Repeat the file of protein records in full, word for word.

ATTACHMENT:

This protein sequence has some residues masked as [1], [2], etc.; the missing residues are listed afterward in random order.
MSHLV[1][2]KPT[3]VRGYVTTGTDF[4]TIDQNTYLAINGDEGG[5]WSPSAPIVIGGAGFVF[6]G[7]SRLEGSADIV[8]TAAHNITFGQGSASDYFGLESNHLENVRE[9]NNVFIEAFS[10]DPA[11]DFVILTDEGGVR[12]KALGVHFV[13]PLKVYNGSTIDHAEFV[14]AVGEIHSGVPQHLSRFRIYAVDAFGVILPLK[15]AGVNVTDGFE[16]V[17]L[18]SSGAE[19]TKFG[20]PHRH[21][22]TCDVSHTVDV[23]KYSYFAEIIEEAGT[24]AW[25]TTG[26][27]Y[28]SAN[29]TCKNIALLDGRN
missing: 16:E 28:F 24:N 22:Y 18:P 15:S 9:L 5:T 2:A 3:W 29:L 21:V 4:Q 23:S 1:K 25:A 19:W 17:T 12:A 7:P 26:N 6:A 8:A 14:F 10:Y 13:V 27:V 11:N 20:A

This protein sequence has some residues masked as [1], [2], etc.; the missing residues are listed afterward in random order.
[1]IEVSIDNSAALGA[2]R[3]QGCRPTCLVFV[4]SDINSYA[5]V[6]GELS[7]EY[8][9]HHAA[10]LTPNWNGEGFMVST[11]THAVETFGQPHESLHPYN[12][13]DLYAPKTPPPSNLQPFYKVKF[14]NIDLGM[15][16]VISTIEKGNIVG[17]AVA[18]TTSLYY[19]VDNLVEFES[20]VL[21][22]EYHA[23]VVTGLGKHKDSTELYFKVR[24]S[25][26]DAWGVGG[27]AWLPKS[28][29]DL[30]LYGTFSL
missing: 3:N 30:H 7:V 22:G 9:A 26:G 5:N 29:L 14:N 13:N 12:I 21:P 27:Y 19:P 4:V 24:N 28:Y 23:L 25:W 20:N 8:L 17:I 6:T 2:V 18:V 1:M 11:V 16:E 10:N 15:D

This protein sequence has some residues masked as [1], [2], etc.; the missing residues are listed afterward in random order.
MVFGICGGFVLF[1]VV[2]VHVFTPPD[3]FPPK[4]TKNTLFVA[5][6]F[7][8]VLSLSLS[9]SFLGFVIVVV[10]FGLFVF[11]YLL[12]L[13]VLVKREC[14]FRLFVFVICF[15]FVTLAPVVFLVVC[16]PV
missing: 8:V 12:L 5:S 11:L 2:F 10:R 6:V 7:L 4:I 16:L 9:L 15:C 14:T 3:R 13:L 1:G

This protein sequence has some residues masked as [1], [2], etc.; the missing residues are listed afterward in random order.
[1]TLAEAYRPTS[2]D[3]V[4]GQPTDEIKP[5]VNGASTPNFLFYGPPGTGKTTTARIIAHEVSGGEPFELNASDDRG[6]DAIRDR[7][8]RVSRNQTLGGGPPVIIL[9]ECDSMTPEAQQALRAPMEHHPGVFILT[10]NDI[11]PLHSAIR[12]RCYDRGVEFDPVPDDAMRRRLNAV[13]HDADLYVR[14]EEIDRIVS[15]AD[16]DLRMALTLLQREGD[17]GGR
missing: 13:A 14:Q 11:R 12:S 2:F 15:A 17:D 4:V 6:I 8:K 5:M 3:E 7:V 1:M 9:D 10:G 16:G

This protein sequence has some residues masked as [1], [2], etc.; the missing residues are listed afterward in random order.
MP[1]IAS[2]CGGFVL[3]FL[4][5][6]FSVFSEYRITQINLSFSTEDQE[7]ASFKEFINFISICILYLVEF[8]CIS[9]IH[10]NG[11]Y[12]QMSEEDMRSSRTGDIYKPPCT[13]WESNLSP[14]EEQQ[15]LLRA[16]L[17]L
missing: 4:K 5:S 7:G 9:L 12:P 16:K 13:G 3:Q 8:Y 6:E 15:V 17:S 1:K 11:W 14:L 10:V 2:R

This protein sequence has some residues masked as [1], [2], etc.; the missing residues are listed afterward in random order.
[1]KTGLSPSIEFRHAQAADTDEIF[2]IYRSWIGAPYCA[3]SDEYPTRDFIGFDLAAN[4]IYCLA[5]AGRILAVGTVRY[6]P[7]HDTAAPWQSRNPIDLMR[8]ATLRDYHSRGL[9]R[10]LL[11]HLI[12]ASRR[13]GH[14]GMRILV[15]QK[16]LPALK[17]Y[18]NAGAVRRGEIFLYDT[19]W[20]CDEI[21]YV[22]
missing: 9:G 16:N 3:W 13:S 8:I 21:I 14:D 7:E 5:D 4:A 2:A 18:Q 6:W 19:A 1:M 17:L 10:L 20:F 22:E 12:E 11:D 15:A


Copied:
This protein sequence has some residues masked as [1], [2], etc.; the missing residues are listed afterward in random order.
MSHLV[1][2]KPT[3]VRGYVTTGTDF[4]TIDQNTYLAINGDEGG[5]WSPSAPIVIGGAGFVF[6]G[7]SRLEGSADIV[8]TAAHNITFGQGSASDYFGLESNHLENVRE[9]NNVFIEAFS[10]DPA[11]DFVILTDEGGVR[12]KALGVHFV[13]PLKVYNGSTIDHAEFV[14]AVGEIHSGVPQHLSRFRIYAVDAFGVILPLK[15]AGVNVTDGFE[16]V[17]L[18]SSGAE[19]TKFG[20]PHRH[21][22]TCDVSHTVDV[23]KYSYFAEIIEEAGT[24]AW[25]TTG[26][27]Y[28]SAN[29]TCKNIALLDGRN
missing: 16:E 28:F 24:N 22:Y 18:P 15:S 9:L 5:T 2:A 3:W 29:L 21:V 4:Q 23:S 1:K 25:A 19:W 17:T 12:A 7:P 26:N 6:A 8:A 14:F 10:Y 13:V 27:V 11:N 20:A

This protein sequence has some residues masked as [1], [2], etc.; the missing residues are listed afterward in random order.
[1]IEVSIDNSAALGA[2]R[3]QGCRPTCLVFV[4]SDINSYA[5]V[6]GELS[7]EY[8][9]HHAA[10]LTPNWNGEGFMVST[11]THAVETFGQPHESLHPYN[12][13]DLYAPKTPPPSNLQPFYKVKF[14]NIDLGM[15][16]VISTIEKGNIVG[17]AVA[18]TTSLYY[19]VDNLVEFES[20]VL[21][22]EYHA[23]VVTGLGKHKDSTELYFKVR[24]S[25][26]DAWGVGG[27]AWLPKS[28][29]DL[30]LYGTFSL
missing: 3:N 30:H 7:V 22:G 9:A 26:G 5:N 29:L 14:N 13:N 12:I 21:P 27:Y 19:P 4:V 24:N 28:Y 23:L 25:W 20:N 8:L 17:I 6:T 2:V 18:V 1:M 11:V 16:E 10:N 15:D

This protein sequence has some residues masked as [1], [2], etc.; the missing residues are listed afterward in random order.
MVFGICGGFVLF[1]VV[2]VHVFTPPD[3]FPPK[4]TKNTLFVA[5][6]F[7][8]VLSLSLS[9]SFLGFVIVVV[10]FGLFVF[11]YLL[12]L[13]VLVKREC[14]FRLFVFVICF[15]FVTLAPVVFLVVC[16]PV
missing: 8:V 12:L 5:S 11:L 2:F 10:R 6:V 7:L 4:I 16:L 9:L 15:C 14:T 3:R 13:L 1:G

This protein sequence has some residues masked as [1], [2], etc.; the missing residues are listed afterward in random order.
[1]TLAEAYRPTS[2]D[3]V[4]GQPTDEIKP[5]VNGASTPNFLFYGPPGTGKTTTARIIAHEVSGGEPFELNASDDRG[6]DAIRDR[7][8]RVSRNQTLGGGPPVIIL[9]ECDSMTPEAQQALRAPMEHHPGVFILT[10]NDI[11]PLHSAIR[12]RCYDRGVEFDPVPDDAMRRRLNAV[13]HDADLYVR[14]EEIDRIVS[15]AD[16]DLRMALTLLQREGD[17]GGR
missing: 13:A 14:Q 11:R 12:S 2:F 15:A 17:D 4:V 6:I 8:K 5:M 3:E 7:V 1:M 9:D 10:G 16:G

This protein sequence has some residues masked as [1], [2], etc.; the missing residues are listed afterward in random order.
MP[1]IAS[2]CGGFVL[3]FL[4][5][6]FSVFSEYRITQINLSFSTEDQE[7]ASFKEFINFISICILYLVEF[8]CIS[9]IH[10]NG[11]Y[12]QMSEEDMRSSRTGDIYKPPCT[13]WESNLSP[14]EEQQ[15]LLRA[16]L[17]L
missing: 4:K 5:S 7:G 9:L 12:P 16:K 13:G 3:Q 8:Y 6:E 15:V 17:S 1:K 11:W 14:L 10:V 2:R

This protein sequence has some residues masked as [1], [2], etc.; the missing residues are listed afterward in random order.
[1]KTGLSPSIEFRHAQAADTDEIF[2]IYRSWIGAPYCA[3]SDEYPTRDFIGFDLAAN[4]IYCLA[5]AGRILAVGTVRY[6]P[7]HDTAAPWQSRNPIDLMR[8]ATLRDYHSRGL[9]R[10]LL[11]HLI[12]ASRR[13]GH[14]GMRILV[15]QK[16]LPALK[17]Y[18]NAGAVRRGEIFLYDT[19]W[20]CDEI[21]YV[22]
missing: 9:G 16:N 3:W 13:S 8:I 21:I 14:D 7:E 5:D 4:A 2:A 18:Q 6:W 19:A 1:M 17:L 10:L 20:F 22:E 12:E 11:D 15:A